GFT planning lawsuit over lack of double pay for essential workers


A lawsuit is brewing as disgruntled essential government employees are upset that they will not be receiving double pay for putting their health at risk on the frontlines of the COVID-19 pandemic.

The Guam Federation of Teachers union is calling on essential employees to join them in suing the Government of Guam for not adhering to the personnel rules and regulations for paying employees during an emergency declaration.

GFT representative Robert Koss says there are a lot of disgruntled GovGuam employees at every level.

“We have seen in the past that employees who worked during emergency periods were paid in accordance with the policy. We even see this in this instance at some agencies such as GWA and GPA where employees are being paid in accordance with that policy. Now, I understand the governor doesn’t want to pay it for one simple reason, she says there’s not enough money,” Koss said.

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That’s where the dispute lies. GFT believes that the Governor’s budget proposal for spending the federal dollars should have included covering the double pay for the essential employees on the frontlines.

“These people were denied the opportunity to stay home and be safe. They were ‘volun-told’ to go out and expose themselves to the virus. They work long hours. Nurses are working four 12-hour shifts. So these are long days with almost no sign of appreciation from the administration for what the public employees stepping up to the plate did for her,” Koss said.

But according to Edward Birn, the director of the Department of Administration, the double pay rule does not apply in the circumstances we are currently experiencing.

Birn stated this in response to an inquiry by Sen. Joe San Agustin on the issue.

In that response letter, Birn says that the rule states: “Those employees, required to remain on duty to provide essential services, shall be paid double the regular rate, or granted compensatory leave credits for the hours worked during the period the facility is closed and the other employees are on excused leave.”

San Agustin said: “As you may see from the rules, the facilities at which essential workers were carrying out their duties were not closed, neither were the other employees on excused leave.”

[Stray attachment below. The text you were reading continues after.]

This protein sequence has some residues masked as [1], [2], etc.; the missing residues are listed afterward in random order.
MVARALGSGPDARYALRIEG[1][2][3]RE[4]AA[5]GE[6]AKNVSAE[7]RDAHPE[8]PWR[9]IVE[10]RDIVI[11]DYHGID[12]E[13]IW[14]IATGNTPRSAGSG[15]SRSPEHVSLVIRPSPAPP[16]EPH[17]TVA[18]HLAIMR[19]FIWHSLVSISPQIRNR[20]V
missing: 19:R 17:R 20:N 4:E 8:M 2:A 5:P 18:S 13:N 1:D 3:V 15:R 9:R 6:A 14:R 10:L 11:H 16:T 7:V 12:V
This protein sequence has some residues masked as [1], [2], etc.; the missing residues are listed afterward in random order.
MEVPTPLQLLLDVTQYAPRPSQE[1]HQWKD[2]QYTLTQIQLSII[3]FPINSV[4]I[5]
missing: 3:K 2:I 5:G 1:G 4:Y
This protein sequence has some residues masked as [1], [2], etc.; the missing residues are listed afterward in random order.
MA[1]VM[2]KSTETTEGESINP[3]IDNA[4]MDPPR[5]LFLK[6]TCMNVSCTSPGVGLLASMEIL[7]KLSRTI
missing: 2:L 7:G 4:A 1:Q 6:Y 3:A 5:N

In a release, San Agustin stated: “It seems to me that the administration has found a way to circumvent the rules that were adopted in support of our hard-working men and women who show up to work to fight this pandemic.”

He called the administration’s reasoning “ludicrous” and says essential employees should not be placed in the same category as those deemed non-essential.

“Those the governor has deemed essential, report to work assisting in the fight of this unknown and unseen enemy in COVID-19 while all others are on ‘excused absence’ and should report to work with a two-hour notice. These essential employees are those we should be taking care of, as they take care of us. I look forward to receiving the Attorney General’s opinion on this matter,” San Agustin stated.

Koss says that if the governor is unwilling to double pay essential public employees for their service during these trying times, then the administration can ease the tension by giving them their annual leave to use at their leisure. Koss says this option may require legislative authorization.

Meanwhile, GFT is asking any essential public employee that would like to participate in the developing lawsuit to visit the GFT union office over the next two weeks.

There will be a form to sign to authorize GFT attorneys to represent those who participate.